Pay student loan or join 401(k)? Help millennials do both


What if there was a way to help your employees repay their student loans and increase your company’s retention rates?
Because student loan debt is so important to younger employees, companies that offer relief in this area will have a big leg up on the competition and will likely be able to bolster dwindling retention rates.
A growing number of employers, including Estée Lauder, Pure Insurance and Carhartt, have added student loan assistance to their benefits packages this year.
Still, only 4% of employers currently offer some form of student loan assistance, according to a SHRM survey. But a student loan benefit is the “hottest employee benefit of 2018,” according to Forbes.
A 401(k) twist on student loan aid
Now, with a new IRS ruling, there’s a way for employees to repay their student loans and share in your company’s 401(k) plan. The IRS approved one company’s plan that allows employees to set aside 2% of their salaries toward student loan repayment.
This IRS ruling only applies to the Illinois-based health company Abbott, but it opens the door for other employers to make the same request.
Here’s how it works: Employees make a student loan payment of at least 2% of their pay and the employer makes a matching contribution equal to 5% of employee pay into their 401(k) plan.

3 ways employers are stepping up

Employers may want to consider applying for their own IRS letter, or take guidance from what’s working for other employers now:
1. Offer to make a monthly student loan payment. Many employers pay a specified monthly amount – usually $50-$100 a month (with a cap of roughly $10,000) – to help pay employees’ loans.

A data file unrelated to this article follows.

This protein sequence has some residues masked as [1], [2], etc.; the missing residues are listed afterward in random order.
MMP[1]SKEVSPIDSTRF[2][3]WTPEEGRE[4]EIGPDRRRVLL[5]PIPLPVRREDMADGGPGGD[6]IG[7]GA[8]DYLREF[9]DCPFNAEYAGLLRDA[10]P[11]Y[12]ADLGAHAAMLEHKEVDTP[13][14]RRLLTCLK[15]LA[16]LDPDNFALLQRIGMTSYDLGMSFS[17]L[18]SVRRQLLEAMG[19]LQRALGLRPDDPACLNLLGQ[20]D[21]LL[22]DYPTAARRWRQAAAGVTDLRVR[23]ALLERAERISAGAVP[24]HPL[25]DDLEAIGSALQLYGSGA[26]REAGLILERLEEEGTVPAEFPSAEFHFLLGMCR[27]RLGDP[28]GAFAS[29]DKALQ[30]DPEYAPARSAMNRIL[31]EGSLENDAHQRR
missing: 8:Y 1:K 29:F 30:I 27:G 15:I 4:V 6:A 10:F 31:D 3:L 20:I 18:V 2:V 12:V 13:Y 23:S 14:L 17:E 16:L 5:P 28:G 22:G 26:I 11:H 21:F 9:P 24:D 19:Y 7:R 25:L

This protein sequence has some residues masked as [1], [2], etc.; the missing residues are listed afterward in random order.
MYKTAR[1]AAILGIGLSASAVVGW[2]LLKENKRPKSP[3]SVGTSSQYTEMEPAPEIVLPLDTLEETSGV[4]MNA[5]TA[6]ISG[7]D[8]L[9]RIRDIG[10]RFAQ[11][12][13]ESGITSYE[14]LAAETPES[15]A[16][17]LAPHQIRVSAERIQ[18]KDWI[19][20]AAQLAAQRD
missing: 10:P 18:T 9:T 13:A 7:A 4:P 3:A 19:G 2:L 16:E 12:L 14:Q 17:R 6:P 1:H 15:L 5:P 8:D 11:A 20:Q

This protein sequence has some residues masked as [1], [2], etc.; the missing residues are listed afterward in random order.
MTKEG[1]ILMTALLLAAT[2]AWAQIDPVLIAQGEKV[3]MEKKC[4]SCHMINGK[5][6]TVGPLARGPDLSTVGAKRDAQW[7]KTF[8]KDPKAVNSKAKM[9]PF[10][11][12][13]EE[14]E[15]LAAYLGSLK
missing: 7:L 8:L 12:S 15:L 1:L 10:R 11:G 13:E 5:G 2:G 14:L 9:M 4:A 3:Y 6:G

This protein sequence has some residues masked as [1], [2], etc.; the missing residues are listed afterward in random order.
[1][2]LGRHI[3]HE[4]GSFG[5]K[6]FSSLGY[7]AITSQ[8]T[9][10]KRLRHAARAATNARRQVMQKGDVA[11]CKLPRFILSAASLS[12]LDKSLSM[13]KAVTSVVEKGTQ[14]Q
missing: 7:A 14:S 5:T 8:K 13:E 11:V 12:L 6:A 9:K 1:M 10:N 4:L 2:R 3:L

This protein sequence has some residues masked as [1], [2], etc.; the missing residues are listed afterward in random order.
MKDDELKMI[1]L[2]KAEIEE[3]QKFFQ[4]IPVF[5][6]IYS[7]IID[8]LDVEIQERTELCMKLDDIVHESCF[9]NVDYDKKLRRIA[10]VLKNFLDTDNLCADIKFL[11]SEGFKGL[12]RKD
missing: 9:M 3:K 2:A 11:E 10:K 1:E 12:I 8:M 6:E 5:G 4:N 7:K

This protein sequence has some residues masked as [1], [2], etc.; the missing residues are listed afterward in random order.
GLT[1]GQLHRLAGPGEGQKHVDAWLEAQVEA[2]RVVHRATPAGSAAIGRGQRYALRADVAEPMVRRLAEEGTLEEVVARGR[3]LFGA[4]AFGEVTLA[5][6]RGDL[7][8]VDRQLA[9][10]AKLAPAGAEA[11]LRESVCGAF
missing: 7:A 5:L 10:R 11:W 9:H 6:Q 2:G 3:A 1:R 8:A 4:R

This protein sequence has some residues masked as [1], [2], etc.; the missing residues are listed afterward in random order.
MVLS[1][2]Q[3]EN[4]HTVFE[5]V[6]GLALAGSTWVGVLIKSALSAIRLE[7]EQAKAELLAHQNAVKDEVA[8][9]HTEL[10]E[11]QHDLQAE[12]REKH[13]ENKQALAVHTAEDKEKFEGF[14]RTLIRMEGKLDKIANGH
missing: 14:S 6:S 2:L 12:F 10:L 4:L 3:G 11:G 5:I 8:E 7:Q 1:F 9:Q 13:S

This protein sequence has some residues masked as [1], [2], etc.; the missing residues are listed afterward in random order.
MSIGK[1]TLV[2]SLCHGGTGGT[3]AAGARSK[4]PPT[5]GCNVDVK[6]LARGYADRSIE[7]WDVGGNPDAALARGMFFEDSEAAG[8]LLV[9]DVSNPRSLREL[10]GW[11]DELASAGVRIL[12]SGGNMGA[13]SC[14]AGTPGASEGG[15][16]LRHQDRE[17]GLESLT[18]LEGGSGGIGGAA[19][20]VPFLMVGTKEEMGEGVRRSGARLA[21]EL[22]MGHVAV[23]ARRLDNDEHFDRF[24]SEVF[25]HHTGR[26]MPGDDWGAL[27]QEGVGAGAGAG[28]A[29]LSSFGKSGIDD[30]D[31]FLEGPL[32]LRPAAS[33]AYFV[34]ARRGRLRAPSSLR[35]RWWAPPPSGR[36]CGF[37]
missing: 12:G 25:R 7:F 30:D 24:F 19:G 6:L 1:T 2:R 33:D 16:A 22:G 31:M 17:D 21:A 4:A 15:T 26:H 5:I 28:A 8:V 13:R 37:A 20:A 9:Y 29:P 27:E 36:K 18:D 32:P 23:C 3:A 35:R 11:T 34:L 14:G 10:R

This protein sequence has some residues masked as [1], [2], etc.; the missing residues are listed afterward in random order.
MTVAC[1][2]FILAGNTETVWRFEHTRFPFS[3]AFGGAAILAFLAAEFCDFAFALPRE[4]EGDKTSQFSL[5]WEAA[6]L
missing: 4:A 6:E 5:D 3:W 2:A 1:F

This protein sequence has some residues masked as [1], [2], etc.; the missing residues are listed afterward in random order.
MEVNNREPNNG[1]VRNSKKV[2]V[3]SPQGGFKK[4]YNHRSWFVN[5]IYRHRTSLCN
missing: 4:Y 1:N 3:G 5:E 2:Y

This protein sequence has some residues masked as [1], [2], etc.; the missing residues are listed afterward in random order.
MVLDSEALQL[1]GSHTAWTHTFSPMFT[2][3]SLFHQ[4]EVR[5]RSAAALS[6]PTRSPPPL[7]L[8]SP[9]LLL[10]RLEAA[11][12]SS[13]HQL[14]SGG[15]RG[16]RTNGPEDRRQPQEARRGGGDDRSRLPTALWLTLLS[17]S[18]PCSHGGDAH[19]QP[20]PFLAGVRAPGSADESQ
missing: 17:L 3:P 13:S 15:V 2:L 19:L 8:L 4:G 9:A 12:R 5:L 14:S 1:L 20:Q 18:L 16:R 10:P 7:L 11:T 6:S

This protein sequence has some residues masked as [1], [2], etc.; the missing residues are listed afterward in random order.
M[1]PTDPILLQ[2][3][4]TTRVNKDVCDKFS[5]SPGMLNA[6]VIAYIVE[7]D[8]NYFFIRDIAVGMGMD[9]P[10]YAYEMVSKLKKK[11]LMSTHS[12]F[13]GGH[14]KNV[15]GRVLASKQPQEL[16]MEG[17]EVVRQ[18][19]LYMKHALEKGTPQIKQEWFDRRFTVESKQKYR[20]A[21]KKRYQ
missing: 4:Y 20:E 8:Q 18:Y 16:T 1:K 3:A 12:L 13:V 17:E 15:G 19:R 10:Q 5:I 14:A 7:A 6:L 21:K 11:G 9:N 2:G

There’s now an emerging group of third-party administrators offering student loan programs, such as Fidelity’s Student Debt Employer Contribution program.
One employer, 3Q Digital, has recently begun offering a $50 per month student loan benefit, and the results so far have exceeded its expectations.
2. Provide student debt assistance. Student Loan Genius teams up with companies to offer employees one-on-one advice to help them navigate a myriad of repayment scenarios.
Los Angeles-based VCA Inc. began offering this benefit in 2016 because “debt prohibits [employees] from home ownership and saving for the future,” said Don Cervantes, VCA’s director of benefits. So far, 583 of its 4,000 employees have enrolled.
Other companies that offer this type of assistance program include Tuition.io and Gradifi.
3. Use the benefit to attract top talent. Since 2017, Prudential Financial has given new employees hired through its campus recruiting program up to $5,000 to help pay off student debt, after one year of employment.
Industry experts expect that by 2019, there will be a 24% increase in the number of companies offering student loan assistance as a benefit.

Rachel Mucha
Rachel writes about Human Resource management and has been a member of the HRMorning staff since 2017. She is a graduate of Ithaca College.